A printing ink is realized according to the present invention comprising a redispersible or soluble product, which may be a powder, paste or concentrated dispersion, obtainable by freeze drying an aqueous dispersion of a latex comprising a polyanion and a polymer or copolymer of a substituted or unsubstituted thiophene.

According to a first embodiment of the printing ink according to the present invention further comprising water or an organic solvent.

According to a second embodiment of the printing ink according to the present invention, the printing ink has a concentration of the latex comprising a polyanion and a polymer or copolymer of a substituted or unsubstituted thiophene of at least 2% by weight of the printing ink.

According to a third embodiment of the printing ink according to the present invention, the printing ink has a concentration of the latex comprising a polyanion and a polymer or copolymer of a substituted or unsubstituted thiophene of at least 5% by weight of the printing ink.

According to a fourth embodiment of the printing ink according to the present invention, the printing ink has a concentration of the latex comprising a polyanion and a polymer or copolymer of a substituted or unsubstituted thiophene of at least 10% by weight of the printing ink.

According to a fifth embodiment of the printing ink according to the present invention, the printing ink has a concentration of the latex comprising a polyanion and a polymer or copolymer of a substituted or unsubstituted thiophene of at least 1% by weight of the printing ink and a water content of less than 12% by weight of the printing ink.

According to a sixth embodiment of the printing ink according to the present invention, the printing ink has a concentration of the latex comprising a polyanion and a polymer or copolymer of a substituted or unsubstituted thiophene of at least 1% by weight of the printing ink and a water content of less than 6% by weight of the printing ink.

The printing ink may comprise additional ingredients, such as one or more binders, a hardening agent e.g. an epoxysilane, such as 3-glycidoxypropyltrimethoxysilane, as described in EP-A 564 911, which is especially suitable when coating on a glass substrate; one or more surfactants; one or more dispersants; spacing particles; adhesion promoting agents, UV-filters or IR-absorbers. Suitable polymer binders are described in EP-A 564 911.

Lithographic inks have viscosities of about 15 Pa.s to 35 Pa.s depending upon the ink formulation, drying mechanism, printing machine and speed of printing. Gravure and flexographic inks vary greatly, but a typical press-ink viscosity is about 15 mPa.s. Typical viscosities of screen printing inks are about 2 Pa.s. Inkjet inks vary in viscosity from about 2 mPa.s to 20 mPa.s depending upon the type of inkjet process, nozzle construction, printing speed, ink-drying mechanism and print quality required. Hot-melt inkjet inks are solid at room temperature and are normally printed at about 150° C., when their viscosity is of the order of 40 mPa.s.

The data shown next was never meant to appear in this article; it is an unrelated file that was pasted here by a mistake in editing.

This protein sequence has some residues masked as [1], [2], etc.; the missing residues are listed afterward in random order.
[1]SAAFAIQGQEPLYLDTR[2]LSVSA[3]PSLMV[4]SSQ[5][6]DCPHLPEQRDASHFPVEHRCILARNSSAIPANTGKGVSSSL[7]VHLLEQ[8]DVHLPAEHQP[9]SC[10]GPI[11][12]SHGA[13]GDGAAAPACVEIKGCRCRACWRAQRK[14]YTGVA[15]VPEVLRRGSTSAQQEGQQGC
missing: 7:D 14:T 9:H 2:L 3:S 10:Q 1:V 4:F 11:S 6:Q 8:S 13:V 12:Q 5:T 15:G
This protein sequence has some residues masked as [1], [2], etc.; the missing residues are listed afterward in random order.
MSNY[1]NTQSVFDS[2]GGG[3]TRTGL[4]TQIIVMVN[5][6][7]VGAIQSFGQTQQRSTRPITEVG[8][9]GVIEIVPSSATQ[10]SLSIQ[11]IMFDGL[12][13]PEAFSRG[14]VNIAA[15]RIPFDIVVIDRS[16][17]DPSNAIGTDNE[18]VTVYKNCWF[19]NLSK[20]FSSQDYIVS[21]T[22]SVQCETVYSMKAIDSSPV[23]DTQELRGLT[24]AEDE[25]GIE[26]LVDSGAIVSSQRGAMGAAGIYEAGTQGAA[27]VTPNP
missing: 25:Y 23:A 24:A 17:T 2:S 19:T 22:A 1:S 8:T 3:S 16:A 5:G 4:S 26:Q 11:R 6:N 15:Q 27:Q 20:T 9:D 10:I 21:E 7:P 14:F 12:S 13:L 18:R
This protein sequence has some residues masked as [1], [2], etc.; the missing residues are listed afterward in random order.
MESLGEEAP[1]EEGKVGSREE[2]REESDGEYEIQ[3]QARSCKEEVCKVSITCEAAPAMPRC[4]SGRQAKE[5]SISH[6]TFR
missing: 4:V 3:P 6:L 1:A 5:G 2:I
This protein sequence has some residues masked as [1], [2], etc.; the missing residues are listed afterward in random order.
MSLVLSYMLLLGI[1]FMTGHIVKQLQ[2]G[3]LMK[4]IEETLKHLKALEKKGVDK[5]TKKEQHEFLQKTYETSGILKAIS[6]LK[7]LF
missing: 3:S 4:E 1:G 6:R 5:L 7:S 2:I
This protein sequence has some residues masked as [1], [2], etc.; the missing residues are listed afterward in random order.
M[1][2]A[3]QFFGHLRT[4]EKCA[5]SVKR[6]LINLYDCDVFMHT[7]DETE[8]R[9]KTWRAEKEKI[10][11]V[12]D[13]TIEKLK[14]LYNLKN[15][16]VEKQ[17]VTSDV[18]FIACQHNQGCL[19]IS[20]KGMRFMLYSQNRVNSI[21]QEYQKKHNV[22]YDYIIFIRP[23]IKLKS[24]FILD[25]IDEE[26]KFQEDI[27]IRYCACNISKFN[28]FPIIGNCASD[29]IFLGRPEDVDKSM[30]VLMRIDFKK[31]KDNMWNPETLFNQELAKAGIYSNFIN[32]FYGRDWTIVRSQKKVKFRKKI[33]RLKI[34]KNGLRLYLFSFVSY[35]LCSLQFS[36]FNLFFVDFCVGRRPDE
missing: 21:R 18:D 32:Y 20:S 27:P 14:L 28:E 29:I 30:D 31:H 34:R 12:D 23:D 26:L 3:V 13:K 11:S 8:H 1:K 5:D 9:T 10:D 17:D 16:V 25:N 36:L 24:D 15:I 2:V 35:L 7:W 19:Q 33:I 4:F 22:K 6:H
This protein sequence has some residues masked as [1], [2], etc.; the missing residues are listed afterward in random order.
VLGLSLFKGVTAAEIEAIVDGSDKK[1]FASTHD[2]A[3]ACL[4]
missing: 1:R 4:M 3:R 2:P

Non-transparent printing inks can be realized by additionally incorporating a pigment such as LEVACRYL® A-SF, a black pigment from BAYER, in a weight sufficient to give non-transparency in the layer thickness being coated.

Layers of the printing inks exhibit excellent adhesion to phosphor layers, polyacrylate subbing layers, polycarbonate and polyesters e.g. poly(ethene terephthalate) with surface resistances ≦1000 Ω/square at visual light transmissions >75%, with ≧85% being obtainable.

Binder

According to a twelfth embodiment of the redispersible or soluble product obtainable by freeze drying, according to the present invention, the product further comprises a binder.

According to a thirteenth embodiment of the redispersible or soluble product according to the present invention, the product further comprises a binder having a glass transition temperature above 25° C.

According to an eighth embodiment of the coating solution or dispersion according to the present invention, the coating solution or dispersion further comprises a binder or a thickener.

According to a seventh embodiment of the printing ink according to the present invention, the printing ink further comprises a binder or thickener.

Suitable binders for use in the present invention are described in EP-A 564 911, which is hereby incorporated by reference, and include water-soluble polymers, such as poly(vinyl alcohol), water-soluble homo- and co-polymers of acrylic acid and homo- and co-polymers of methacrylic acid, and polymer latexes.

Suitable thickeners are polyacrylates and polysaccharides. Preferred polyacrylate thickeners are high molecular weight homo- and copolymers of acrylic acid crosslinked with a polyalkenyl polyether such as the CARBOPOL® resins of B. F. Goodrich with CARBOPOL® ETD-2623 being particularly preferred. Preferred polysaccharide thickeners include cellulose, cellulose derivatives e.g. carboxymethyl cellulose, silica, guar gum and xanthan gum, with xanthan gum being particularly preferred e.g. BIOSAN® S from Hercules Inc., USA and Kelzan® T from MERCK & Co., Kelco Division, USA.